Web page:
All eyes on Green, but Thunder can still take command of series

By Michael Kinney

From the moment Game 3 ended Sunday night, all anybody could seem to talk about was one topic. Would Golden State’s Draymond Green face a suspension for his kick to Steven Adam’s groin in Game 3 was the question on every wagging tongue from Oklahoma City to Oakland.

After a day full of drama and suspense, word started to leak out around 6:15 p.m. Monday that Green would indeed not have to miss Game 4 of the Western Conference Finals because the NBA viewed the kick as an “unintentional” flailing of the legs.

“After a thorough investigation that included review of all available video angles and interviews with the players involved and the officials working the game, we have determined that Green’s foul was unnecessary and excessive and warranted the upgrade and fine,” said Kiki VanDeWeghe, Executive Vice President, Basketball Operations. “During a game, players – at times – flail their legs in an attempt to draw a foul, but Green’s actions in this case warranted an additional penalty.”

Green was fined $25,000 and his original Flagrant Foul 1 was upgraded to a Flagrant Foul 2. Another flagrant foul and he will be automatically suspended a game.

While most the basketball world waited on the decision to be handed down, Green was publicly confident that he was safe from suspension.

“Like I said, I can see how somebody can think it was intentional, but yet nobody can go in my head and say, Draymond was thinking about kicking him and he kicked him,” Green said Monday afternoon. “If you watch my reaction, I walk back to the three-point line, clap everybody’s hands, turn around and look like, What’s the dude on the floor for? All the camera angles out there, they can see that too. It is what it is. People are going to judge what they want to judge. But like I said, I know I didn’t do it on purpose. My first thought was, like I said last night, I thought it was going to get rescinded, not be facing a suspension.”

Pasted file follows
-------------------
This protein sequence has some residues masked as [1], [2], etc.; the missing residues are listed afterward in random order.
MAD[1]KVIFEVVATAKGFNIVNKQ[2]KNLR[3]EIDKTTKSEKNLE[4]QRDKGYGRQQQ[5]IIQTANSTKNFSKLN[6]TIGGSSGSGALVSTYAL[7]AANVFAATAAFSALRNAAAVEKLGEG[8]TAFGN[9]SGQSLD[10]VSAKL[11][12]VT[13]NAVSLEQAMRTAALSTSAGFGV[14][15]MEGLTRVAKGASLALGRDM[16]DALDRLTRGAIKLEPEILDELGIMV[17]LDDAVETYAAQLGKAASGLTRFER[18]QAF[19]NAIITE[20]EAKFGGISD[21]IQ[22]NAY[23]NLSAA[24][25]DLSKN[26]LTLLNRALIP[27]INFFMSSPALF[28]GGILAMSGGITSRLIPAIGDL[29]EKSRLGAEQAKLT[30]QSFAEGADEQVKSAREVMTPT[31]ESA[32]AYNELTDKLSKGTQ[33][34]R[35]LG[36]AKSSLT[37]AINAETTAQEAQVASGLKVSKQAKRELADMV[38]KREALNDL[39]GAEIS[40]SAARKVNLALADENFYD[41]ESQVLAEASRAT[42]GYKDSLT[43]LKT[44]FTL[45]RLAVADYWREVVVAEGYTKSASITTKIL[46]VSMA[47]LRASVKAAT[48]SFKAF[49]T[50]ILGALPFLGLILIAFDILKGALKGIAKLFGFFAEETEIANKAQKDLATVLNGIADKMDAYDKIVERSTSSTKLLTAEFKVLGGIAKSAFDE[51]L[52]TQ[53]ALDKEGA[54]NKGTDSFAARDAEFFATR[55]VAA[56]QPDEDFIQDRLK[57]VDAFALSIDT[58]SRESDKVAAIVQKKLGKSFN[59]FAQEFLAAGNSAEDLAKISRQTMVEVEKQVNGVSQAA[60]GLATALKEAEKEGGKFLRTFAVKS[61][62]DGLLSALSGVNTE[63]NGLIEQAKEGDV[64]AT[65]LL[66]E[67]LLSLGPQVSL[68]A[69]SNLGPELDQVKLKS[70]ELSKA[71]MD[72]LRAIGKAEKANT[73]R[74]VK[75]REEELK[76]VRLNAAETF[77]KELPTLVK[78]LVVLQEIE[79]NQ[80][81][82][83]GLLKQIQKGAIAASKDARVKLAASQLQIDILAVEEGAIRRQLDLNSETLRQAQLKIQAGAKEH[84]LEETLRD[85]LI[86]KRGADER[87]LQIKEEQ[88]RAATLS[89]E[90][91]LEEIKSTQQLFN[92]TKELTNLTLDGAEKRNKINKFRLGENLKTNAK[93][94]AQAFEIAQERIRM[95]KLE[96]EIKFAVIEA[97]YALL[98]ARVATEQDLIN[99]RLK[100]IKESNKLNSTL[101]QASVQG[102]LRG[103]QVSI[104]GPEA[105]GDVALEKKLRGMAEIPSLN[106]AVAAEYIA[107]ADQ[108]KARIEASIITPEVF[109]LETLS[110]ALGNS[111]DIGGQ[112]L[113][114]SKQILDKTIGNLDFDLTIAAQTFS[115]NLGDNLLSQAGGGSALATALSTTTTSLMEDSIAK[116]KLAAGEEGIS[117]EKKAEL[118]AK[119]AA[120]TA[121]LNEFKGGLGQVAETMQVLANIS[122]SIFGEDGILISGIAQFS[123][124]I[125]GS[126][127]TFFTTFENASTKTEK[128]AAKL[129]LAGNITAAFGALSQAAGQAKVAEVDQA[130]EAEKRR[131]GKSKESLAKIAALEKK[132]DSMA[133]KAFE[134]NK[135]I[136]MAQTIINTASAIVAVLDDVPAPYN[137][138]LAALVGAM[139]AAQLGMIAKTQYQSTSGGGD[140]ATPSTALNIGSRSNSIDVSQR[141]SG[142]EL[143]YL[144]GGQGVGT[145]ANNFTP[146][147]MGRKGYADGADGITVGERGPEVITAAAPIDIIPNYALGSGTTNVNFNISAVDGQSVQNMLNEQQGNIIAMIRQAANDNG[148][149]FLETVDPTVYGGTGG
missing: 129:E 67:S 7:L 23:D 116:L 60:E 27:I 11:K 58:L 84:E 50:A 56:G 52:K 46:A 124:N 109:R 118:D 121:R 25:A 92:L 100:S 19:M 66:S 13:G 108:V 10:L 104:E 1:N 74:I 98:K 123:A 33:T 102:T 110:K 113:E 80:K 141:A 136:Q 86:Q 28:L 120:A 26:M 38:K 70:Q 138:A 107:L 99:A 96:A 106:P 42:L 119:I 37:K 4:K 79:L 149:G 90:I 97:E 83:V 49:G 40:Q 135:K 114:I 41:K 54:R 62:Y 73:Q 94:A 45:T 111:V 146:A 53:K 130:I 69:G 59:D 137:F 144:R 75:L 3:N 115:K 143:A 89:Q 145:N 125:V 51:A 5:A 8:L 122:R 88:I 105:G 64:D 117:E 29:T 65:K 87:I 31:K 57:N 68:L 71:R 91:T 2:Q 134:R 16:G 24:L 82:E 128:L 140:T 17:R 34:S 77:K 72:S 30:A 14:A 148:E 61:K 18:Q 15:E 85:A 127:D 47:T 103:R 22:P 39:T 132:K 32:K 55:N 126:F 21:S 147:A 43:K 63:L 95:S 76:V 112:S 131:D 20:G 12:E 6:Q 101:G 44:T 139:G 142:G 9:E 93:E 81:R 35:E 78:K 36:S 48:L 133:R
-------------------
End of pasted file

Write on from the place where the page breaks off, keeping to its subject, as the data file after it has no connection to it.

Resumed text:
One of the reasons Green was so confident was that he said Russell Westbrook was known for the same flailing leg kicks and flopping in order to get a call. Westbrook didn’t agree.

“I’ve never been fined for one flop since I’ve been playing in the NBA,” Westbrook said. “I don’t know about no flopping or nothing. I don’t know how to flop. But it seems like he was the one that was flailing, kicking his legs out and stuff yesterday. It wasn’t me.”

All the talk about Green and his groin kick has overshadowed the most important occurrence that came out of Sunday night and that was the complete and total drubbing the Thunder handed the Warriors. Not only was it the most points the Warriors have allowed this season, it was the most points the Thunder have ever scored in the playoffs in a non-overtime game. And that was with the starters not playing in the fourth quarter.

Much of Oklahoma City’s success came with its smaller lineup that had Serge Ibaka at center and Kevin Durant playing power forward.

The conventional wisdom had been that Oklahoma City couldn’t go small with the Warriors. For at least one night they proved that wrong.

“Yeah, it did surprise me because we are going big and they’re going small, but that definitely surprised me that they’re going small most of the games,” Enes Kanter said. “But you know what, we just cannot worry about it. We have to stick with our game plan and go out there and play our basketball.”

Oklahoma City takes a 2-1 series lead into Game 4 tonight. Tip-off is set for 8 p.m. on TNT.

Even though Golden State hasn’t lost back-to-back games all season, the Thunder have a chance to take a commanding hold on the series. Westbrook wants to make sure they don’t let the opportunity slip through their fingers by not focusing on the right things. That includes the drama surrounding the Warriors.

“I don’t have any friends this time of the year on the court,” Westbrook said. “My only friend is just the basketball. That’s it. Everybody else, there ain’t no friends.”

Michael Kinney is a freelance writer and can be reached at

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